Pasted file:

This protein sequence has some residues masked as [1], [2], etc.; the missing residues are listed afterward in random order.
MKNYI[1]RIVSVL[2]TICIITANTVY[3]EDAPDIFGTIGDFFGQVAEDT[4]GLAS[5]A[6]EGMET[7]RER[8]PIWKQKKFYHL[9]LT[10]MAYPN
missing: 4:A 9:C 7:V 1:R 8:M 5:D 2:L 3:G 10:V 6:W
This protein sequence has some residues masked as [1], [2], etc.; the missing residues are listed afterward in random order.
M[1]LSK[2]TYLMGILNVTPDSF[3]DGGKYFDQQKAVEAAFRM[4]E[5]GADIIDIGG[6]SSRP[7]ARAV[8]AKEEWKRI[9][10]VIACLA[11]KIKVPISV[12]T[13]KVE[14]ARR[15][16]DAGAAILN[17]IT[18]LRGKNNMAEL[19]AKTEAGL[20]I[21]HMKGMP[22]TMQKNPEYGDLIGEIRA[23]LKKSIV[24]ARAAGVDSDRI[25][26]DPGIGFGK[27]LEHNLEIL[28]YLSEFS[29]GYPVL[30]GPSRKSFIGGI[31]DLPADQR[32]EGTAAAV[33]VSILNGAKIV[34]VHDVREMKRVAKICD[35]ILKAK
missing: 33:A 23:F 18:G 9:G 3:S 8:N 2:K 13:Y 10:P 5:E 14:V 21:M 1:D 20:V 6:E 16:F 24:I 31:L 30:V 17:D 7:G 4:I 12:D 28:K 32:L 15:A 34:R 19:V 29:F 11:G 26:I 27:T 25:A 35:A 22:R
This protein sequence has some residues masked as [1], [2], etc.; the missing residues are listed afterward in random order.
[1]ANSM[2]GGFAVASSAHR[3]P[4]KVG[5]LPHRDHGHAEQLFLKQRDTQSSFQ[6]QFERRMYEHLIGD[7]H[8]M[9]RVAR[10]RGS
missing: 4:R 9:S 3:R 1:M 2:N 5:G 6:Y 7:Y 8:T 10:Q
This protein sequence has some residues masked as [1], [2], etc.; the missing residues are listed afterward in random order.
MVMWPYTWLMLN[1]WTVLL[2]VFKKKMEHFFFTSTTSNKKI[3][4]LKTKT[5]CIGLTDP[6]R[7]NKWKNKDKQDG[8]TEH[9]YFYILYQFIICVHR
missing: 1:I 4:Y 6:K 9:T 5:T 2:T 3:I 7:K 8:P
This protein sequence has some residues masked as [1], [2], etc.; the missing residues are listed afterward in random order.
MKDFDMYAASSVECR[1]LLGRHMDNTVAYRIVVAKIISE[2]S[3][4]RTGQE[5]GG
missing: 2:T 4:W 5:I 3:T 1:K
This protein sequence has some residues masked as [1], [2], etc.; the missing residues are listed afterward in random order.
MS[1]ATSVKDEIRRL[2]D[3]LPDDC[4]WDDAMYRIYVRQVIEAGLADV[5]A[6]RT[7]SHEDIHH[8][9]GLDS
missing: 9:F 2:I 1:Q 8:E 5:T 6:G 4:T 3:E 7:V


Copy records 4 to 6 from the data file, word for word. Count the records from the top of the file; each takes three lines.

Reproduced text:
This protein sequence has some residues masked as [1], [2], etc.; the missing residues are listed afterward in random order.
MVMWPYTWLMLN[1]WTVLL[2]VFKKKMEHFFFTSTTSNKKI[3][4]LKTKT[5]CIGLTDP[6]R[7]NKWKNKDKQDG[8]TEH[9]YFYILYQFIICVHR
missing: 1:I 4:Y 6:K 9:T 5:T 2:T 3:I 7:K 8:P
This protein sequence has some residues masked as [1], [2], etc.; the missing residues are listed afterward in random order.
MKDFDMYAASSVECR[1]LLGRHMDNTVAYRIVVAKIISE[2]S[3][4]RTGQE[5]GG
missing: 2:T 4:W 5:I 3:T 1:K
This protein sequence has some residues masked as [1], [2], etc.; the missing residues are listed afterward in random order.
MS[1]ATSVKDEIRRL[2]D[3]LPDDC[4]WDDAMYRIYVRQVIEAGLADV[5]A[6]RT[7]SHEDIHH[8][9]GLDS
missing: 9:F 2:I 1:Q 8:E 5:T 6:G 4:T 3:E 7:V